from hemp and the Magna Carta and Gutenberg Bible were printed on paper made with hemp

rags.  The paintings of Rembrandt and Van Gogh were usually painted on hemp canvas

(the word canvas itself derived from Cannabis) and used hemp oil based paints.

In America, hemp was so important to the infant colonies that Jamestown passed our first

hemp law in 1619 making it illegal NOT to grom hemp (followed by Massachusetts in 1631

and Connecticut in 1632).  Thomas Jefferson and George Washington were hemp farmers

and advocates of growing hemp 'for the economic necessity of the state.'  The USS

Constitution was equipped with 60 tons of hemp rope and ship sails' the majority of all twine,

rope, ship sails, rigging, and nets up to the late 19th century were made from hemp.

Throughout the centuries, hemp was regulated as any other farm crop; the United States

Department of Agriculture published numerous articles and even developed high yield cultivars,

in order to help American farmers understand the best ways to grow industrial hemp.Even after hemp was banned, the USDA briefly brought it back during WWII with the Hemp for Victory campaign.

American history is intertwined with industrial hemp farming and evidence is ample.  There are towns called Hempfield and Hempstead.  There are newspaper articles from 150 years ago that talk about hemp as frankly as they would corn.  Wild hemp, or ditchweed, acts as a physical reminder of the land's roots.

1700s - American farmers are required by law to grow hemp in Virginia and other colonies.
1760 - The Declaration of Independence is drafted on hemp paper.
1797 - The USS Constitution is rigged with 60 tons of hemp sails and rigging.
1790s - George Washington, Thomas Jefferson, and John Adams, our founding fathers, grow hemp and extol its benefits.
1840 - Abraham Lincoln uses hemp seed oil to fuel his household lamps. 
1916 - USDA Bulletin No. 404 shows that hemp produces four times more paper per acre than do trees.
1938 - Popular Mechanics article 'New Billion Dollar Crop' explains that new developments in processing technology could use hemp to manufacture over 25,000 different products, 'from cellophane to dynamite.'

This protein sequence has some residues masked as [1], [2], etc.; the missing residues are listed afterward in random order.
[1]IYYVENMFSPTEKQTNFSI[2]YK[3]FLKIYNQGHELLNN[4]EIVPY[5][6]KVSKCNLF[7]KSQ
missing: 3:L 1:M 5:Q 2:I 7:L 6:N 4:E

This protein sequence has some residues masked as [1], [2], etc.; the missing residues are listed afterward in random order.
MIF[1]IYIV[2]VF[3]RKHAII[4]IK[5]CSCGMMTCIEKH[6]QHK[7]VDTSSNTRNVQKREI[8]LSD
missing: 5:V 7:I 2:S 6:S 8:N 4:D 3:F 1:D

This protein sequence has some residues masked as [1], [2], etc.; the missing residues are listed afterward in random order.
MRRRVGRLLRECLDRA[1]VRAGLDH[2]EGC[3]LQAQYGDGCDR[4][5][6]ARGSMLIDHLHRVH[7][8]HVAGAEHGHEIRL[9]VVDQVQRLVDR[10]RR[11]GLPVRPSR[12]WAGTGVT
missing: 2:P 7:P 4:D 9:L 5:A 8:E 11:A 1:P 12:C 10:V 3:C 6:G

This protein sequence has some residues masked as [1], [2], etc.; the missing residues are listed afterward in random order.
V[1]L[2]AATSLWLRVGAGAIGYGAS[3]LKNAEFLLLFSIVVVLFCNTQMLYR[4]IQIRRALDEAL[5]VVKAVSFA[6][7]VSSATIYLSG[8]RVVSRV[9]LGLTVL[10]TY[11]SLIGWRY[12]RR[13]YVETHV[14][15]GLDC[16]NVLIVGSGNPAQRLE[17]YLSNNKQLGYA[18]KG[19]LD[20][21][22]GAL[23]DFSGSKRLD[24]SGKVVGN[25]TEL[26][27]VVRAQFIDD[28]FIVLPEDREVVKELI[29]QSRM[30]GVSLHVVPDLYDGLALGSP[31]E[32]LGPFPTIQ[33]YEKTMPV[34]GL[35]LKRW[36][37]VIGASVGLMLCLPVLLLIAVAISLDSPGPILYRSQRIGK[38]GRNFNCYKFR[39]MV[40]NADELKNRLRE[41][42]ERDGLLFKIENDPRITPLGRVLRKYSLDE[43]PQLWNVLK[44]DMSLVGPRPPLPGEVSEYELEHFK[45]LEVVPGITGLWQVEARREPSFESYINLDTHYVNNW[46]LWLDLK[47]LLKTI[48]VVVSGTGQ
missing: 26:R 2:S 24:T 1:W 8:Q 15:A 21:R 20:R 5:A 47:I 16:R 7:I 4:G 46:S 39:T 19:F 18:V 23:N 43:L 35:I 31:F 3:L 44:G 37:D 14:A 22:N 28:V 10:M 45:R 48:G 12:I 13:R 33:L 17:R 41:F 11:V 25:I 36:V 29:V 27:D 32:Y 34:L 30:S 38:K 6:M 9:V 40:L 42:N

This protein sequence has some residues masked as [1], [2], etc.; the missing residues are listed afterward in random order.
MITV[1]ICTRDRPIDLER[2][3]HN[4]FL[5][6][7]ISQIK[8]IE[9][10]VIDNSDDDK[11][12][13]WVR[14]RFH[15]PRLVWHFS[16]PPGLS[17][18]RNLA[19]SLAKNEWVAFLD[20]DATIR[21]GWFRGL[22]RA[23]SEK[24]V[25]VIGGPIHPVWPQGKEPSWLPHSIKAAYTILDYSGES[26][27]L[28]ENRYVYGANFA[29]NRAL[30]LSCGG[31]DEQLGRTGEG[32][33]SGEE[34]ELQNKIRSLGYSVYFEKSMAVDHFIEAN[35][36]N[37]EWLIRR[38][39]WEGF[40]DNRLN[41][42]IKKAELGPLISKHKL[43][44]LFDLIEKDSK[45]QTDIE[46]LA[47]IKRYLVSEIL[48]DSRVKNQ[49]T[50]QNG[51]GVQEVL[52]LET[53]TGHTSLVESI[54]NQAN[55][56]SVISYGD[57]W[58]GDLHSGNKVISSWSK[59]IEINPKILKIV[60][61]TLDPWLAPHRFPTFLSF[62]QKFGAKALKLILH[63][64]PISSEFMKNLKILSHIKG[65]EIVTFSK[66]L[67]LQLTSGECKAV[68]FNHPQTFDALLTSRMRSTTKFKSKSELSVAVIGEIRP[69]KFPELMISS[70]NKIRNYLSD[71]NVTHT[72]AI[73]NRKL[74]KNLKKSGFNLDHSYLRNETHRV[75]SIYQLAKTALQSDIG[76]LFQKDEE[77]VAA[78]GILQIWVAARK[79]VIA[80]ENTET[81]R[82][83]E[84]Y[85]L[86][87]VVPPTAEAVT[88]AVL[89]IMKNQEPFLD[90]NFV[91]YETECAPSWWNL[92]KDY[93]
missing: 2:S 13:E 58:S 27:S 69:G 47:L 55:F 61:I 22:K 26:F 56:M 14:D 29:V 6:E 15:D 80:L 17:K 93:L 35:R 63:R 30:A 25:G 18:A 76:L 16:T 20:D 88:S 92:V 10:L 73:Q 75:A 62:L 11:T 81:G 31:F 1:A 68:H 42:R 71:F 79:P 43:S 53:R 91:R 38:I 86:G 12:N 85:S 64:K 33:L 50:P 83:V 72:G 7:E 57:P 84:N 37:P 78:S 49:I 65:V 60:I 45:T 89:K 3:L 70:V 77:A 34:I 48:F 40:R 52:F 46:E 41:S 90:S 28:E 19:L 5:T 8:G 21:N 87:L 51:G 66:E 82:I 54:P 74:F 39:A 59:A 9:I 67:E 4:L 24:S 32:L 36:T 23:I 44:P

1942 - Henry Ford builds an experimental car body ake with hemp fiber, which is ten times stronger than steel.
1942-1946 - American farmers from Kentucky to Maine to Wisconsin to Oregon harvest over 150, 000 acres of hemp through the USDAs Hemp for Victory program.
1957 - Hemp is last grown in the US due to government confusion over hemp and drug varieties of the plant, while new government incentives for industry replace natural fibers with plastics, ultimately bankrupting key hemp processors.
1998 - The US begins to import food-grade hemp seed and oil.
2004 - Ninth Circuit Court decision in Hemp Industries Association vs. DEA permanantely protects sales of hemp foods and body care products in the US.
2005 - A bill is introducts in the US congress for the first time to allow states to regulate hemp farming, but no vote has taken place to date.
2007 - The first hemp licenses in over 50 years are granted to two North Dakota farmers.
2000-2010 - New processing technologies arise to commercialize 'cottonized' hemp, hemp concrete and high-tech hemp composites for the auto industry.

Good for Our Farmers and Our Environment

Hemp fiber is one of the strongest natural fibers on earth.  Hemp also offers greater breathability than cotton, a crop which accounts for nearly 25% of pesticide use.  Hemp can be grown without any pesticides of agricultural chemicals and is a non-toxic source of fiber for clothing that is gaining popularity among leading fashion designers.  The strength of hemp fiber makes it a favorite for specialty paper, popular in today's ecologically-conscious marketplace.  Paper pulp made from hemp hurds (the woody core fiber) is superior to short-fiber wood pulp and is an ideal additive to strengthen recycled post-consumer waste (PCW) pulp, thus expanding PCWs use.

Today, millions of cars built by Chrysler, Ford, General Motors, Lotus, Mercedes-Benz and BMW contain hemp composites in door panels and dashboards.  Energy-efficient homes are built with hemp concrete, which helps sequester carbon, and retal stores are using hemp fiberboard displays. 

Industrial hemp is also good for the farmers.  Currently, more than thirty nations grow industrial hemp, and the US is the largest consumer of hemp products.  Knowing where our food comes from and how it is processed has never been more important to consumers.  Since hemp can be grown organically and aids in weed suppression and soil building, it is a favored rotation crop for farmers where it's grown.  Plus, currently in Canada, hemp farmers net $200-250 an acre in profit.  With domestic hemp industry expanding rapidly and sustainable, US farmers want an opportunity to grow this crop again, and US manufacturers want a domestic supply of hemp raw materials.